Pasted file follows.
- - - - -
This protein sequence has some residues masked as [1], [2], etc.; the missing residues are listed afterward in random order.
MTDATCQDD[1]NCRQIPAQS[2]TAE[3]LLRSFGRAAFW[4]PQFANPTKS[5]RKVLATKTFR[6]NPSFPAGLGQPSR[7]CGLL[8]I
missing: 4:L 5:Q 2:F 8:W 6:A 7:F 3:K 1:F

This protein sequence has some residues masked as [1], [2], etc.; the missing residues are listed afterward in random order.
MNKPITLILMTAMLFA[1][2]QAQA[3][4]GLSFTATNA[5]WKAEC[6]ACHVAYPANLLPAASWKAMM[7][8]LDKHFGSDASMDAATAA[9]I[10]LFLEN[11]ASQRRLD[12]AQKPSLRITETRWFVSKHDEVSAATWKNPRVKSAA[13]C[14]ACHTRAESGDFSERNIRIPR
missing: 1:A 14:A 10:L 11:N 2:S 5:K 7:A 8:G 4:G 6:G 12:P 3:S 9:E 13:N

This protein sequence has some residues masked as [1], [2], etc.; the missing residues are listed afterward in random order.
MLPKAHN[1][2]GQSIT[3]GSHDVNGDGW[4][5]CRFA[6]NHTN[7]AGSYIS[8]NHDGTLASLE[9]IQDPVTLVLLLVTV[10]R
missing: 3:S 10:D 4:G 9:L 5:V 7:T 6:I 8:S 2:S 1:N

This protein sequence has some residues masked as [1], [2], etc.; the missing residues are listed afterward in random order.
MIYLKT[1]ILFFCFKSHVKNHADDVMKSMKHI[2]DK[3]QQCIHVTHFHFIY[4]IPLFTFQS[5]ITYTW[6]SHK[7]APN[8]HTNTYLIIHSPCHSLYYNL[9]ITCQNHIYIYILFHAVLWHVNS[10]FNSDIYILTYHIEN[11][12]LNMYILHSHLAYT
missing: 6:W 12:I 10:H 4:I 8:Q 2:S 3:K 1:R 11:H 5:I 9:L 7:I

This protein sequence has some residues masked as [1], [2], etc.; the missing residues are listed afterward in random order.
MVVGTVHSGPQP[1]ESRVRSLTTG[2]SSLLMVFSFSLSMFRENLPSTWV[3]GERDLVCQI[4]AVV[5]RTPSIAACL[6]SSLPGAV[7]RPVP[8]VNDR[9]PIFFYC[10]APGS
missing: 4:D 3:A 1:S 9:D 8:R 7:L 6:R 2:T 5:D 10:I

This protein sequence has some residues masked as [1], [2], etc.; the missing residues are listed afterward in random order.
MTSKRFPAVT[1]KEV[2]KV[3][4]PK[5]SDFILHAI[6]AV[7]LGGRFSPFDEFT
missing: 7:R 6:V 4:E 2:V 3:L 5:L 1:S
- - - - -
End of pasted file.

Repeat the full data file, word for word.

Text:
This protein sequence has some residues masked as [1], [2], etc.; the missing residues are listed afterward in random order.
MTDATCQDD[1]NCRQIPAQS[2]TAE[3]LLRSFGRAAFW[4]PQFANPTKS[5]RKVLATKTFR[6]NPSFPAGLGQPSR[7]CGLL[8]I
missing: 4:L 5:Q 2:F 8:W 6:A 7:F 3:K 1:F

This protein sequence has some residues masked as [1], [2], etc.; the missing residues are listed afterward in random order.
MNKPITLILMTAMLFA[1][2]QAQA[3][4]GLSFTATNA[5]WKAEC[6]ACHVAYPANLLPAASWKAMM[7][8]LDKHFGSDASMDAATAA[9]I[10]LFLEN[11]ASQRRLD[12]AQKPSLRITETRWFVSKHDEVSAATWKNPRVKSAA[13]C[14]ACHTRAESGDFSERNIRIPR
missing: 1:A 14:A 10:L 11:N 2:S 5:K 7:A 8:G 4:G 6:G 12:P 3:S 9:E 13:N

This protein sequence has some residues masked as [1], [2], etc.; the missing residues are listed afterward in random order.
MLPKAHN[1][2]GQSIT[3]GSHDVNGDGW[4][5]CRFA[6]NHTN[7]AGSYIS[8]NHDGTLASLE[9]IQDPVTLVLLLVTV[10]R
missing: 3:S 10:D 4:G 9:L 5:V 7:T 6:I 8:S 2:S 1:N

This protein sequence has some residues masked as [1], [2], etc.; the missing residues are listed afterward in random order.
MIYLKT[1]ILFFCFKSHVKNHADDVMKSMKHI[2]DK[3]QQCIHVTHFHFIY[4]IPLFTFQS[5]ITYTW[6]SHK[7]APN[8]HTNTYLIIHSPCHSLYYNL[9]ITCQNHIYIYILFHAVLWHVNS[10]FNSDIYILTYHIEN[11][12]LNMYILHSHLAYT
missing: 6:W 12:I 10:H 4:I 8:Q 2:S 3:K 1:R 11:H 5:I 9:L 7:I

This protein sequence has some residues masked as [1], [2], etc.; the missing residues are listed afterward in random order.
MVVGTVHSGPQP[1]ESRVRSLTTG[2]SSLLMVFSFSLSMFRENLPSTWV[3]GERDLVCQI[4]AVV[5]RTPSIAACL[6]SSLPGAV[7]RPVP[8]VNDR[9]PIFFYC[10]APGS
missing: 4:D 3:A 1:S 9:D 8:R 7:L 6:R 2:T 5:D 10:I

This protein sequence has some residues masked as [1], [2], etc.; the missing residues are listed afterward in random order.
MTSKRFPAVT[1]KEV[2]KV[3][4]PK[5]SDFILHAI[6]AV[7]LGGRFSPFDEFT
missing: 7:R 6:V 4:E 2:V 3:L 5:L 1:S